'The utilities don't want to talk about this'
R. James Woolsey, former CIA director (1993-1995) and International Spy Museum board director
WASHINGTON - Recent regional power outages that left some in the dark for days are a chilling glimpse of a nationwide threat that could lead to the complete shutdown of the country's defenses, a former CIA director says.
Most in the Washington area were without power for at least a few hours following a derecho of historic proportions, and some fell off the grid for almost a week. R. James Woolsey Jr., CIA director under Bill Clinton and board member of the International Spy Museum, says a very real cybersecurity threat could sweep electrical grids throughout the country leaving the military and intelligence communities in a similar quagmire.
A complete absence of organization to combat these threats could take down the entire system for significantly longer than a few days, he says.
"The right hacker could take the (electrical) grid, or portions of it, down for much longer than that," Woolsey tells WTOP. "What we don't have is a decision-making structure or anybody in charge of the grid."
Almost every military installation in the country relies on public power to a certain extent, he says, relegating them to the same conditions as the public during a widespread outage.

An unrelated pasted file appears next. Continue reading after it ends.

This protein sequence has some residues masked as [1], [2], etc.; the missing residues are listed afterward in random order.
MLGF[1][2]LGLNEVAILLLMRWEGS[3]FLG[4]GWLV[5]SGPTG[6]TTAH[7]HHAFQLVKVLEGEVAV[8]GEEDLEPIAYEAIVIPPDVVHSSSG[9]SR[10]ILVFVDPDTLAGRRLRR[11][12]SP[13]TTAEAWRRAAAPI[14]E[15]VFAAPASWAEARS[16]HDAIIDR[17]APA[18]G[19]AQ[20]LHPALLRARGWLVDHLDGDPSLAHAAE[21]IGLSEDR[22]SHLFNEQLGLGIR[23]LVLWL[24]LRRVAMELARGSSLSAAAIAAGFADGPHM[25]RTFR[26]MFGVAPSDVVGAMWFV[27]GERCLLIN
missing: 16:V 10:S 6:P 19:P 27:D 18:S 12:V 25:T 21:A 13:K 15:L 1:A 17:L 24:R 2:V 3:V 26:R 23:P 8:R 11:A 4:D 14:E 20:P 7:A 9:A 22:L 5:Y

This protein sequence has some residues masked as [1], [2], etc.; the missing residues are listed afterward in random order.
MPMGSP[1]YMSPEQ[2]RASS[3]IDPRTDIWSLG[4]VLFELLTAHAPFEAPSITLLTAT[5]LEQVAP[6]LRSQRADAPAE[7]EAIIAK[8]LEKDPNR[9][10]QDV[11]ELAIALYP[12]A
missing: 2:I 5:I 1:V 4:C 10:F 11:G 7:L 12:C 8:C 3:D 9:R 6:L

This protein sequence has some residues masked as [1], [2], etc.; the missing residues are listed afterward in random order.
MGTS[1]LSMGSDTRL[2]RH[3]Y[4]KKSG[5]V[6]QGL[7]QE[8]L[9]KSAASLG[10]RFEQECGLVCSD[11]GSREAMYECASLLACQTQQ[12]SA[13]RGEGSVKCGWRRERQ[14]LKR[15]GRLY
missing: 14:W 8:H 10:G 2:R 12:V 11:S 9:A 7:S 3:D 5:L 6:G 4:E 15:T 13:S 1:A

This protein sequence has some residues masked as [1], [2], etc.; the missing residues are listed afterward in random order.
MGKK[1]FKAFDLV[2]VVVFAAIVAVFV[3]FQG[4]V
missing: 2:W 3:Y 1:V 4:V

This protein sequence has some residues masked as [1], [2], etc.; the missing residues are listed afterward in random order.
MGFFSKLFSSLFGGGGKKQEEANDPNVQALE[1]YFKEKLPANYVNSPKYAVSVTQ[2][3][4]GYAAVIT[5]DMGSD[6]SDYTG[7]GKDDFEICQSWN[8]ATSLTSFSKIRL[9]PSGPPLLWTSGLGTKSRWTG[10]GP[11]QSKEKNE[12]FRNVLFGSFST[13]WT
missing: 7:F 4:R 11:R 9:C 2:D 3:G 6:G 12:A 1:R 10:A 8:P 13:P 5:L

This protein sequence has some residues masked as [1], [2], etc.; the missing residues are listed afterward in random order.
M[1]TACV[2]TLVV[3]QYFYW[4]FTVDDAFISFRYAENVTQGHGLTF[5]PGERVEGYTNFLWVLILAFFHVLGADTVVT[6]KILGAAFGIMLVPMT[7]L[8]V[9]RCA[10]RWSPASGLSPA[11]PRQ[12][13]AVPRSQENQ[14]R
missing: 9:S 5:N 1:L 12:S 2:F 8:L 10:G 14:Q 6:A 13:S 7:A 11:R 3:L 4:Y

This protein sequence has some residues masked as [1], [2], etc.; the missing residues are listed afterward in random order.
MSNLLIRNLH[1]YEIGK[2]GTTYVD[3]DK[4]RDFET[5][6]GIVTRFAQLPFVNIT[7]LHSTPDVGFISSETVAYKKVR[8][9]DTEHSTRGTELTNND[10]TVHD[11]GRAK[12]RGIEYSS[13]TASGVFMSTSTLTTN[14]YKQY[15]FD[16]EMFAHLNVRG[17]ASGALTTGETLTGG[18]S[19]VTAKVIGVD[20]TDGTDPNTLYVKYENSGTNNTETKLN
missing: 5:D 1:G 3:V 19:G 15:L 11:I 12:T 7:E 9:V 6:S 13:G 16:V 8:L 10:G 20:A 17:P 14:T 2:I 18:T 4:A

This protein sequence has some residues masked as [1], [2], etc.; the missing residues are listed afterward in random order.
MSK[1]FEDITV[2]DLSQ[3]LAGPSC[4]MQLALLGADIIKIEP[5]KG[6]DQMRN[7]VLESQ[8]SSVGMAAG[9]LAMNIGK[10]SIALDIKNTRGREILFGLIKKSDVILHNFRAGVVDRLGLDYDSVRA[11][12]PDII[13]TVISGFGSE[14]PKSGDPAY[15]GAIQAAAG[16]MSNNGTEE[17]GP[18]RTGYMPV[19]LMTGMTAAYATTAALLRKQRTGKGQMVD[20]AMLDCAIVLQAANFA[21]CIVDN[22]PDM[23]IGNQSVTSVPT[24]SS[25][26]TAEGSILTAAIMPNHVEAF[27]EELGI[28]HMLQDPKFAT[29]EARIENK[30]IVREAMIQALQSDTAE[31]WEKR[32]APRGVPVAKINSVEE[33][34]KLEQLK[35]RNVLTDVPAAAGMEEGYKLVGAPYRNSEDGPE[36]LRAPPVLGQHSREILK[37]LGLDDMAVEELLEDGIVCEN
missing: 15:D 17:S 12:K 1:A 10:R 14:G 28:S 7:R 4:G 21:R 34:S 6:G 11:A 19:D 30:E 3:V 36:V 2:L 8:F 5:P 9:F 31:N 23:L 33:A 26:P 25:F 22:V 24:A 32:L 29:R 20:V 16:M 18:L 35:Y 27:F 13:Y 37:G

"After a very short period of time, the soldiers, sailors, Marines and airmen are just as hungry and thirsty as the rest of us," he says.
The Department of Homeland Security has identified 18 Critical Infrastructure Sectors -- such as banking, water, communications, dams and national monuments -- that are essential to "security, public health and safety, economic vitality, and way of life," according to its website.
All but one of those relies directly on electricity, says Woolsey, and recovering from a cybersecurity attack would require more than the time it takes Pepco crews to remove trees from a power line.
The vulnerability lies in a complete lack of dialogue and planning, he says. Utility companies, rooted in local communities, don't want to talk about the bureaucracy of increased security oversight, which would trickle down to the consumer through consequences such as higher rates.
The very nature of cybersecurity makes it very difficult to even identify the attacker, he says. It could look like a strike from China, but it is actually just an independent group of hackers in Rio, Brazil, or vice versa.
While he admits the U.S. has some of the best minds for offensive and defensive cybersecurity, Woolsey says "we're not even well started" to organize them against this kind of attack.
(Copyright 2012 by WTOP. All Rights Reserved.)
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